From the battlefields of the First World War dogs have emerged as one of our best tools for search and rescue of vulnerable missing persons.
In New York City, around 100 search and rescue dogs were brought in for the arduous task of searching for bodies in the aftermath of 9/11
'During the aftermath of 9/11, Search and Rescue dogs found so few living people, that it caused them great stress because they believed they had failed. Handlers and Rescue workers had to regularly hide in the rubble in order to give the rescue dogs a successful find, and keep their spirits up.' – Source
Not many people know it, but dogs were also brought in to help with the emotional aftermath of 9/11, 'In the aftermath of 9/11, not all deployed dogs were search and rescue animals. Some were trained Animal-Assisted Therapy dogs who provided emotional support to rescue workers and to families of victims who perished on 9/11. Trained therapy dogs walked the floor in New York City’s Family Assistance Center, where people suddenly bereft of loved ones sought help. Therapy dogs also accompanied victims’ relatives on special ferry rides down the Hudson River to the site of the tragedy – the safest and most private way to travel to Ground Zero. Some people held the dogs and released pent-up grief. Other people overcome by sadness were calmed by the dogs.'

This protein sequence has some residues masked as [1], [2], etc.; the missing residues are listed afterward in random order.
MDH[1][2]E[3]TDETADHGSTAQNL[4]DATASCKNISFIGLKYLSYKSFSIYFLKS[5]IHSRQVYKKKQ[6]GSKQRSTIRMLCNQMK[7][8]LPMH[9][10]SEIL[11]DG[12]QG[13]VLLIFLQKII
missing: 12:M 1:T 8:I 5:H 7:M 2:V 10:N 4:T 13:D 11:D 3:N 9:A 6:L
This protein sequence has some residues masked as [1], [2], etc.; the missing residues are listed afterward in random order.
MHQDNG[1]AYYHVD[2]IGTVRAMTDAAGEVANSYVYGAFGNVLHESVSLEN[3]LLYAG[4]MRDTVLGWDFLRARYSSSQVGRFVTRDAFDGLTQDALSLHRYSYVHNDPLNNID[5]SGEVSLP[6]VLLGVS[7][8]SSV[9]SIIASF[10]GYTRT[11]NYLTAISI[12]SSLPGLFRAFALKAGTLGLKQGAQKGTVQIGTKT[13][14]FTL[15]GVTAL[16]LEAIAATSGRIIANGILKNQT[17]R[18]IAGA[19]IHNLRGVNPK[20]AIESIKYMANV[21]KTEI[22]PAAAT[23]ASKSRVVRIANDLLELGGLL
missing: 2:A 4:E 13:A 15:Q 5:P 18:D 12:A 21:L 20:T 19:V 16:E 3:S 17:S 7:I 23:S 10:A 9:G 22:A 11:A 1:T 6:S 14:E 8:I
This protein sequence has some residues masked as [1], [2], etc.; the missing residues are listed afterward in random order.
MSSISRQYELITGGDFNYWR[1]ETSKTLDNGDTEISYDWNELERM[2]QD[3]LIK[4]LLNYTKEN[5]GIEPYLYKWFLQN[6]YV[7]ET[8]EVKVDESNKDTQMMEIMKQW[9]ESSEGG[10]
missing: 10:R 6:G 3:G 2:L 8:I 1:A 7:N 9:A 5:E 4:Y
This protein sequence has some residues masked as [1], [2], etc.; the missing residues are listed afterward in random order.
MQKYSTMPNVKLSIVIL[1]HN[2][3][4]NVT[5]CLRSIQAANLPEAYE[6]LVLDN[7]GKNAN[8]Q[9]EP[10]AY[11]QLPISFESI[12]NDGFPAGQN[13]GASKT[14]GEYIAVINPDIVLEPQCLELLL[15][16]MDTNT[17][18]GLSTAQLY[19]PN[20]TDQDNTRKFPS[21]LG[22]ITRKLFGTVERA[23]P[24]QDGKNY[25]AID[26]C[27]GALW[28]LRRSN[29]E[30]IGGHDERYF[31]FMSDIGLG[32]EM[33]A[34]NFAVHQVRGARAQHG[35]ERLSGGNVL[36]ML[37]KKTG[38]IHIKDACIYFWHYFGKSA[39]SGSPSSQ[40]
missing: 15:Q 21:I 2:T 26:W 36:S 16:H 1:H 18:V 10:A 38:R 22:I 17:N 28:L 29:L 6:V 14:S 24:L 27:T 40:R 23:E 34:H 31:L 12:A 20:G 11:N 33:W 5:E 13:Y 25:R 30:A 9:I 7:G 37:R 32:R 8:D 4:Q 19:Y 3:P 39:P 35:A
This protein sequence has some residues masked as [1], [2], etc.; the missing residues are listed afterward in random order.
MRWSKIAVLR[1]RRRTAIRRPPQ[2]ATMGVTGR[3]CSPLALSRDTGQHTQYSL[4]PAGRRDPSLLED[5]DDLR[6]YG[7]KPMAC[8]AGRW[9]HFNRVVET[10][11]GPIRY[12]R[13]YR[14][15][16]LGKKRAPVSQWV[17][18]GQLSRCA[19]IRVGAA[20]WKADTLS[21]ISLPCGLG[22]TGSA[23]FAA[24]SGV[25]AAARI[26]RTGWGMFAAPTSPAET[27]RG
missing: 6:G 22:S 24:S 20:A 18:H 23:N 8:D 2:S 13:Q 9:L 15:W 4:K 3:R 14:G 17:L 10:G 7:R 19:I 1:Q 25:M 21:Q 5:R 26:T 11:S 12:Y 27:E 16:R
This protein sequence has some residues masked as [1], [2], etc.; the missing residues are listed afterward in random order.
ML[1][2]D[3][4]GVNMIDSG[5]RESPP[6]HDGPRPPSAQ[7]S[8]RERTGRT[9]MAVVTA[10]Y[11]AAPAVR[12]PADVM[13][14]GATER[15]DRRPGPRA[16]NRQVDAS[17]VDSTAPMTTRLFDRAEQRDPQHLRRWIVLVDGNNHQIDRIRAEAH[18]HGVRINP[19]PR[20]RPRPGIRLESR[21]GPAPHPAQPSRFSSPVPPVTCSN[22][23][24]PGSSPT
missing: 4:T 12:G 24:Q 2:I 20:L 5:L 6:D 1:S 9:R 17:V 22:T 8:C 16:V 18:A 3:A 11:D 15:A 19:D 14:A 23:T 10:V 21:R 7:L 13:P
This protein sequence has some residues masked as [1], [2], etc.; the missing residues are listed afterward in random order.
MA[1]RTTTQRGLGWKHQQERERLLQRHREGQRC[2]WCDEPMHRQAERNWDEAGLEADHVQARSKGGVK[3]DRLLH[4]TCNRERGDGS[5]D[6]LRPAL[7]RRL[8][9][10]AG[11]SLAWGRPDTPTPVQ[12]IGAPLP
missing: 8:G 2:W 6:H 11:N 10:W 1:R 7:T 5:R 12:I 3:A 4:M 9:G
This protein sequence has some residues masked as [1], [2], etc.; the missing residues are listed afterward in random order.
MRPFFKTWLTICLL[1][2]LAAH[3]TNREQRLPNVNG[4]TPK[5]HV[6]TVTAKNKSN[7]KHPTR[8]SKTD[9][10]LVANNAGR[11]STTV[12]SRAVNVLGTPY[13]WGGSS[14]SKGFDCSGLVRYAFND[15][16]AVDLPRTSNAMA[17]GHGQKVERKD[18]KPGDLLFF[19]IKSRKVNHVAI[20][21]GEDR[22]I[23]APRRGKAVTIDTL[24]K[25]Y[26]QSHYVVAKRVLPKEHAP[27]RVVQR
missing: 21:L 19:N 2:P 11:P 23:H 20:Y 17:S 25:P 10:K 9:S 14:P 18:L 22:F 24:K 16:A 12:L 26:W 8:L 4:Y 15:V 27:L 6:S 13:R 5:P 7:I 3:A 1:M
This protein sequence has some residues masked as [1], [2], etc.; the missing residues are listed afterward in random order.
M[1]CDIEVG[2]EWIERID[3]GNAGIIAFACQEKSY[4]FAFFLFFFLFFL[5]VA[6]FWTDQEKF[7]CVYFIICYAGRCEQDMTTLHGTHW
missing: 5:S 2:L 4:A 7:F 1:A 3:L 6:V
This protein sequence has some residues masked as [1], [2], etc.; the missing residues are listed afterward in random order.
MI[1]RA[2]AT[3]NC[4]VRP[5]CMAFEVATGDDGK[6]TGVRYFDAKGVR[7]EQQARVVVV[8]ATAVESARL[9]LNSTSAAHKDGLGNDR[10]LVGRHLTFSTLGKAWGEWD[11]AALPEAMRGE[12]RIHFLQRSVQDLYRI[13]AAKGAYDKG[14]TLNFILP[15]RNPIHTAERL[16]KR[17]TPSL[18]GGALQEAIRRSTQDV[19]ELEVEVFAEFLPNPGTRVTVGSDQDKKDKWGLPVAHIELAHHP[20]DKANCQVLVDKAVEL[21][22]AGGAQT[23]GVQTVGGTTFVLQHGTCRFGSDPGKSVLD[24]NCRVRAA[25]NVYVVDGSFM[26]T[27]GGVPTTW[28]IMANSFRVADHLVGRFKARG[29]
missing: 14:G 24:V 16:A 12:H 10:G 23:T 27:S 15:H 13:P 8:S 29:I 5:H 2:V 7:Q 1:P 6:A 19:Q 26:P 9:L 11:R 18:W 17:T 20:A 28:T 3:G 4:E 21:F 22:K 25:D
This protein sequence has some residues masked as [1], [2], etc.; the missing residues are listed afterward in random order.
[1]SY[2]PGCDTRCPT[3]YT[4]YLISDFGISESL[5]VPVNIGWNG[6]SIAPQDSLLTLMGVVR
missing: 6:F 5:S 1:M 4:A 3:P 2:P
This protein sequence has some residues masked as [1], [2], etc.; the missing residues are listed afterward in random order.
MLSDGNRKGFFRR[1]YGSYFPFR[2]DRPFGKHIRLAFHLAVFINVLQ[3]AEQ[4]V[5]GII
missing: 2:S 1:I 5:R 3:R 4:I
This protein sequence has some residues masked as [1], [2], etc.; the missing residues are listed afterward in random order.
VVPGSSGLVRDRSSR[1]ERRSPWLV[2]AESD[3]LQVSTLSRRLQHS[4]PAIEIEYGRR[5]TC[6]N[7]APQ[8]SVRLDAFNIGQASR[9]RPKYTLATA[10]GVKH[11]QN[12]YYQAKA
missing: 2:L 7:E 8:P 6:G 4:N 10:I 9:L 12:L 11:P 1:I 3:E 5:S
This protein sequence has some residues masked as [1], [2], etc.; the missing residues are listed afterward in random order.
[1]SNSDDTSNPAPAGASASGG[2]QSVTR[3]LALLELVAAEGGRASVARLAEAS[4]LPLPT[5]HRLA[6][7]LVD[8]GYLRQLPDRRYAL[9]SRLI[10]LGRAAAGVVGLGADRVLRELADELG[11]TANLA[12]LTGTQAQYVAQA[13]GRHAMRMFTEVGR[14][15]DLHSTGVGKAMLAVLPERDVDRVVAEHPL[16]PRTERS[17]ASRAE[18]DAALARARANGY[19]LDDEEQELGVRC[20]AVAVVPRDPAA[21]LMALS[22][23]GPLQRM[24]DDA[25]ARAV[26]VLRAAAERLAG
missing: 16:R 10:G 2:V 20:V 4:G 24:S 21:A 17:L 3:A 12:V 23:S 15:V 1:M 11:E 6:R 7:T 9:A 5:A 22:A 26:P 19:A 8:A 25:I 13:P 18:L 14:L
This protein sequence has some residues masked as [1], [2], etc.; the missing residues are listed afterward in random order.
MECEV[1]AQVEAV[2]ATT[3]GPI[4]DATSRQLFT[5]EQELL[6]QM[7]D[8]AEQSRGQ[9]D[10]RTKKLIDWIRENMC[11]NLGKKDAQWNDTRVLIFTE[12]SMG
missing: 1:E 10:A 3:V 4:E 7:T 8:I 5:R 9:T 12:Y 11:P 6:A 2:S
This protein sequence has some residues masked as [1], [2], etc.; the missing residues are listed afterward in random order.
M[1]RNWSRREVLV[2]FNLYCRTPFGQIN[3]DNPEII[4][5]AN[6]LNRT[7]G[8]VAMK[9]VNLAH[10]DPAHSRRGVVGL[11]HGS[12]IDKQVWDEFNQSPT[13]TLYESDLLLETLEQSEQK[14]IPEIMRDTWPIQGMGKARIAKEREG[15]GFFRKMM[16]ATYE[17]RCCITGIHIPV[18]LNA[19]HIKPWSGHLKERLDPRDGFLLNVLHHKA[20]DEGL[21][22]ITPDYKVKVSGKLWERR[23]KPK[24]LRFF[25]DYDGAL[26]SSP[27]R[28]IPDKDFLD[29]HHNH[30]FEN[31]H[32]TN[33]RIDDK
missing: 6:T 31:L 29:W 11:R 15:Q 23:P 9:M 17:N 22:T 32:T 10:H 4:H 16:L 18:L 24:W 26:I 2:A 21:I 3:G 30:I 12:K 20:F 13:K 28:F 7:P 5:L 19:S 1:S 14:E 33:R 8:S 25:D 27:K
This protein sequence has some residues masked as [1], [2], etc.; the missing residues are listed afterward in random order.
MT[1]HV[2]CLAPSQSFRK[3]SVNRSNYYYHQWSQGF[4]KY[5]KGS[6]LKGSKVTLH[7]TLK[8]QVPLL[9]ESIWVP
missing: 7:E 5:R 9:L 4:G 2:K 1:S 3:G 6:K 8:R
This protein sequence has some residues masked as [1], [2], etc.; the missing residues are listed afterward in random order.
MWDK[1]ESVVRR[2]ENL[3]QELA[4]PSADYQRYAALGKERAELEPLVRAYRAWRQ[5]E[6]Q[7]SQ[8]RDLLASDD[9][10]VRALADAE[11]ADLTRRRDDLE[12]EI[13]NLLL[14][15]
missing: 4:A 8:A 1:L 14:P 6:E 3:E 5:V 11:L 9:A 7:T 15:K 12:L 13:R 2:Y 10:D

“The greatest pleasure of a dog is that you may make a fool of yourself with him, and not only will he not scold you,but he will make a fool of himself, too.”
― Samuel Butler
Me with Bumble and Blottie, waiting patiently to be unleashed, November 2018
Hello, I am Jane, you might of guessed, I love dogs. We are situated in the North Devon countryside, England, United Kingdom. Our home is occupied by my husband, David, our children, pack of dogs and me.